Little Britches: Father and I Were Ranchers and Man of the Family by Ralph Moody. Little Britches is autobiography and such a beautifully touching book. Think Little House on the Prairie but written by a man about his childhood. If you haven’t read this story about a father and his son (and their family) homesteading in Colorado, you are really missing out! #thisisreallife…and such adventures!

FAMILY HISTORY BOOKS

I like pulling out family history books about the fathers and grandfathers in our family. I love the “Grandparents’ Book” that Lane’s mom and dad filled out for our children a number of years ago.

NON-FICTION BOOKS

Here are some books that talk about men who were influential in history, such as prophets, or more importantly, the Savior.

Boys Who Became Prophets by Lynda Cory Robinson.

Vol.III Son Man: King of Kings by Susan Easton Black, illustrated by Liz Lemon Swindle.

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The cousins are coming!

This painting, “The Fairy Tale” by Walter Firle, reminds me of this moment when Lane’s mom was reading a goodnight story to these little cousins who are now all grown up!

Part of the joy of summer (or any time of year!) is when aunts and uncles and cousins get to come visit, or we get to go visit cousins. I noticed that this joy began years ago: when we visited Lane’s cousins this month–who are now grown up with families of their own who are beginning to have children having families of their own–there is that same feeling of joy in getting to see cousins. These are sweet friendships that last and last.

This is a tradition I recommend: getting together with cousins to nurture those wonderful relationships!

“The cousins are coming!”

We love the first line of a song our children heard growing up, “Cousins” by Tom Chapin. It describes the chaos that can ensue when families get together:

Cousins
by John Forster & Tom Chapin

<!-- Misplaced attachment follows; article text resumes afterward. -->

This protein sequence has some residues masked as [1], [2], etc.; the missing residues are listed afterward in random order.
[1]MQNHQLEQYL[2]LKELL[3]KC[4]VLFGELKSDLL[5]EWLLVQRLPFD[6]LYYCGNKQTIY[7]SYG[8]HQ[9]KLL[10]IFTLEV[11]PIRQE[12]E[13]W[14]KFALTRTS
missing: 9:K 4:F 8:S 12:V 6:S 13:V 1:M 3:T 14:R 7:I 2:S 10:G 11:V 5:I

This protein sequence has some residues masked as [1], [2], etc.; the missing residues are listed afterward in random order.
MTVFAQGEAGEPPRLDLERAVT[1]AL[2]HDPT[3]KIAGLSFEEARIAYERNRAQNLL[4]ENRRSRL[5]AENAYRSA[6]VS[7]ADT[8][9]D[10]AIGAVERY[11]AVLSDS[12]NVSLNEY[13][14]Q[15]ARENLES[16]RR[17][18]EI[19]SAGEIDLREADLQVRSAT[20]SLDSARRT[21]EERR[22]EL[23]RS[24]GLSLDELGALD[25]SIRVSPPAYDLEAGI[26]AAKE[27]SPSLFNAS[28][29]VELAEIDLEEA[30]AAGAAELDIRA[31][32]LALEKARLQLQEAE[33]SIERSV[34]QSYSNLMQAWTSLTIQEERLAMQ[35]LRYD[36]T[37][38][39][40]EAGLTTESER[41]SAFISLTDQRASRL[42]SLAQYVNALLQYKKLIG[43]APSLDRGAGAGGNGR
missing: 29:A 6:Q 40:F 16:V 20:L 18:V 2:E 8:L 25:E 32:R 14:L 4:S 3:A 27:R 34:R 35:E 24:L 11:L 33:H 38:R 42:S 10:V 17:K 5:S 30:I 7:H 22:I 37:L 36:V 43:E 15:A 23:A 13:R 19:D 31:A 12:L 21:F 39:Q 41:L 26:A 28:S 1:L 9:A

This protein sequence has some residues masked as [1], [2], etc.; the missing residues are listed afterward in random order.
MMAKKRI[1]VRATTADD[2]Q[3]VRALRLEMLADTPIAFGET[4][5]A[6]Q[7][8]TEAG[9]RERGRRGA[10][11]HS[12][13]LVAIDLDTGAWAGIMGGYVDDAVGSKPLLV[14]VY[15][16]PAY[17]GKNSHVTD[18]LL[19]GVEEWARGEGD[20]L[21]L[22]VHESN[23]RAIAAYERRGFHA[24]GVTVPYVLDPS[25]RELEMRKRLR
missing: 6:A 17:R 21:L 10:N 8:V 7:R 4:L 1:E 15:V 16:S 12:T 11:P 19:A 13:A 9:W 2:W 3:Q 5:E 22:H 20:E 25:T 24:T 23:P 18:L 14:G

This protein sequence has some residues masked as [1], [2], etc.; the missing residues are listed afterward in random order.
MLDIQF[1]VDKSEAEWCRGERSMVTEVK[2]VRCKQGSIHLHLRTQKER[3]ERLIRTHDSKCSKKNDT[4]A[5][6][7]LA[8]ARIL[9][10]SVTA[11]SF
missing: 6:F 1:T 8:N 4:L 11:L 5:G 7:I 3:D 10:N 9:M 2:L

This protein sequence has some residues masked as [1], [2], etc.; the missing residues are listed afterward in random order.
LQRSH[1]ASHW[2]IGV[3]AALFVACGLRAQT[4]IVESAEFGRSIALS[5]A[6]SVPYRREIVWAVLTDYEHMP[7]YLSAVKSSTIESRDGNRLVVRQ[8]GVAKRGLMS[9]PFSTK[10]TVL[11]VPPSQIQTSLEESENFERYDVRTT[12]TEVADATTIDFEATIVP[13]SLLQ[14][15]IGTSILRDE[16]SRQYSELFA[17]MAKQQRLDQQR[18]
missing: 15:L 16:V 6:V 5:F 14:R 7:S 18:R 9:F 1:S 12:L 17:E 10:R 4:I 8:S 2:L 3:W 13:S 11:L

© 1990 Limousine Music Co. & The Last Music Co. (ASCAP)
The cousins are coming!
They pulled into the driveway like a frigate dropping sail.
And out came Butch and Mike and Bill and Ben and Baby Gail.
Uncle Hugh looked hassled but Aunt Bess was all aglow.
“Hello!” “Hi.” “Hi.” “Hi.” “Hi.” “Hi.” “Yo!”
Cousins, cousins. Here come the boys.
Bedlam, mayhem, noise, noise, noise.
Blow up the air mattresses, hide the breakable toys.
Cousins, cousins. Here come the boys.
We sat in the basement playing cards, all quiet and discreet
‘Til Mikey peeked at Billy’s hand and Billy said, “You cheat!”
“I don’t!” “You do!” “Did not!” “He did!” Then we heard Grandpa say,
“I’ve had about enough of this, I’m taking the cards away.”
Then Butchie went and fell on a rake and bled all over the floor.
They stitched him up and gave him a shot and Butchie was back for more.
He ate a hero sandwich and he drank a quart of punch.
Then he disobeyed the Doctor and went swimming after lunch.
Cousins, cousins. Here come the boys.
Bedlam, mayhem, noise, noise, noise.
Blow up the air mattresses, hide the breakable toys.
Cousins, cousins. Here come the boys.
Late that night we bedded down and began the pillow fight
That broke the big aquarium, the mirror and the light.
We swept the glass and saved the fish and put ’em in the john.
Well, no one knows what happened but next morning they were gone.
And then at breakfast Baby Gail went backward in her chair.
“Mikey pushed me!” “Wasn’t me.” “Was!” “Was not, I swear!”
Then Mikey threw a muffin, hitting Billy on the bean,
‘Twas the most gigantic food fight this world has ever seen.
Cousins, cousins. Here come the boys.
Bedlam, mayhem, noise, noise, noise.
Blow up the air mattresses, hide the breakable toys.
Cousins, cousins. Here come the boys.
Then Uncle Hugh said, “Time to go. We gotta get out of here.”
It took them half the afternoon to pack up all their gear.
And when they piled into the car Aunt Bess was full of woe.
“Bye-bye.” “So long.” “See ya.” “Bye.” “Bye-bye.” “Bye.” “Yo!”
Cousins, cousins. There go the boys.